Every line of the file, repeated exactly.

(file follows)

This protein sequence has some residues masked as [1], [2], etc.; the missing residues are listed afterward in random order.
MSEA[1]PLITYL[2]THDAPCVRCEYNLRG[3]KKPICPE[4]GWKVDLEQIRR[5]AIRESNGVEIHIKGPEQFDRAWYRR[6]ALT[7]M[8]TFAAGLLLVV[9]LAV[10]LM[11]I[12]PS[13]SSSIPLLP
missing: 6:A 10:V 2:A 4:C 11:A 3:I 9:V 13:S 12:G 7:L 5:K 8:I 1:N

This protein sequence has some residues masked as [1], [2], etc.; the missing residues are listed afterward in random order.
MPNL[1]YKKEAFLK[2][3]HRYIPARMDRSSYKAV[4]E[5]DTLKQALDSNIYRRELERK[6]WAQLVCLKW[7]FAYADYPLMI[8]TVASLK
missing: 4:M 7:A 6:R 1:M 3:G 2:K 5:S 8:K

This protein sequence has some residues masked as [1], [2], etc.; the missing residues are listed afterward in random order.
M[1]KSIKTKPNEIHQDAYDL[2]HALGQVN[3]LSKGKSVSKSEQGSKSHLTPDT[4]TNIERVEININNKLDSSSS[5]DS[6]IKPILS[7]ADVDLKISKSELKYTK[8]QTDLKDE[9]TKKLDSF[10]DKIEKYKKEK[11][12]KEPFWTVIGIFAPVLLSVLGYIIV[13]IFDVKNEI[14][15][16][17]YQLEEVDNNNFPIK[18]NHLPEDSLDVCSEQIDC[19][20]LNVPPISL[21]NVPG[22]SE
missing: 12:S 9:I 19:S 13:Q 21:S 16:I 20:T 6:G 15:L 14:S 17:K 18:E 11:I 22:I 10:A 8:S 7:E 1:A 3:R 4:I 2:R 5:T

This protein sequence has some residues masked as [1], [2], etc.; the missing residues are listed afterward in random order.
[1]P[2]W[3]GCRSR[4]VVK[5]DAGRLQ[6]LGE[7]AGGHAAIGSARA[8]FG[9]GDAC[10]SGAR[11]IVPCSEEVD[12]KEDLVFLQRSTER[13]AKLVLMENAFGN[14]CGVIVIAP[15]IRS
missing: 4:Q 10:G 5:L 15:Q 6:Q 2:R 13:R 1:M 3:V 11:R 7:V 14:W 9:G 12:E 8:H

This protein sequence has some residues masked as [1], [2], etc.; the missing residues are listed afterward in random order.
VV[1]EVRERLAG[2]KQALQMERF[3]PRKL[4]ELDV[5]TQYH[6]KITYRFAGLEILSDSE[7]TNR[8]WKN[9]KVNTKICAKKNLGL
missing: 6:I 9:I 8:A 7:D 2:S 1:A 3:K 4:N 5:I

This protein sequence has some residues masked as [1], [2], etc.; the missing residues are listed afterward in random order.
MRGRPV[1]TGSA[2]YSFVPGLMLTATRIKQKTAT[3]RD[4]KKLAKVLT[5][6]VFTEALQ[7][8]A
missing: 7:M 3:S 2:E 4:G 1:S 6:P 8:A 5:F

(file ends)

This protein sequence has some residues masked as [1], [2], etc.; the missing residues are listed afterward in random order.
MSEA[1]PLITYL[2]THDAPCVRCEYNLRG[3]KKPICPE[4]GWKVDLEQIRR[5]AIRESNGVEIHIKGPEQFDRAWYRR[6]ALT[7]M[8]TFAAGLLLVV[9]LAV[10]LM[11]I[12]PS[13]SSSIPLLP
missing: 6:A 10:V 2:A 4:C 11:A 3:I 9:V 13:S 12:G 7:L 5:K 8:I 1:N

This protein sequence has some residues masked as [1], [2], etc.; the missing residues are listed afterward in random order.
MPNL[1]YKKEAFLK[2][3]HRYIPARMDRSSYKAV[4]E[5]DTLKQALDSNIYRRELERK[6]WAQLVCLKW[7]FAYADYPLMI[8]TVASLK
missing: 4:M 7:A 6:R 1:M 3:G 2:K 5:S 8:K

This protein sequence has some residues masked as [1], [2], etc.; the missing residues are listed afterward in random order.
M[1]KSIKTKPNEIHQDAYDL[2]HALGQVN[3]LSKGKSVSKSEQGSKSHLTPDT[4]TNIERVEININNKLDSSSS[5]DS[6]IKPILS[7]ADVDLKISKSELKYTK[8]QTDLKDE[9]TKKLDSF[10]DKIEKYKKEK[11][12]KEPFWTVIGIFAPVLLSVLGYIIV[13]IFDVKNEI[14][15][16][17]YQLEEVDNNNFPIK[18]NHLPEDSLDVCSEQIDC[19][20]LNVPPISL[21]NVPG[22]SE
missing: 12:S 9:I 19:S 13:Q 21:S 16:I 20:T 6:G 15:L 14:S 17:K 18:E 11:I 22:I 10:A 8:S 7:E 1:A 3:R 4:I 2:R 5:T

This protein sequence has some residues masked as [1], [2], etc.; the missing residues are listed afterward in random order.
[1]P[2]W[3]GCRSR[4]VVK[5]DAGRLQ[6]LGE[7]AGGHAAIGSARA[8]FG[9]GDAC[10]SGAR[11]IVPCSEEVD[12]KEDLVFLQRSTER[13]AKLVLMENAFGN[14]CGVIVIAP[15]IRS
missing: 4:Q 10:G 5:L 15:Q 6:Q 2:R 13:R 1:M 3:V 11:R 7:V 14:W 9:G 12:E 8:H

This protein sequence has some residues masked as [1], [2], etc.; the missing residues are listed afterward in random order.
VV[1]EVRERLAG[2]KQALQMERF[3]PRKL[4]ELDV[5]TQYH[6]KITYRFAGLEILSDSE[7]TNR[8]WKN[9]KVNTKICAKKNLGL
missing: 6:I 9:I 8:A 7:D 2:S 1:A 3:K 4:N 5:I

This protein sequence has some residues masked as [1], [2], etc.; the missing residues are listed afterward in random order.
MRGRPV[1]TGSA[2]YSFVPGLMLTATRIKQKTAT[3]RD[4]KKLAKVLT[5][6]VFTEALQ[7][8]A
missing: 7:M 3:S 2:E 4:G 1:S 6:P 8:A 5:F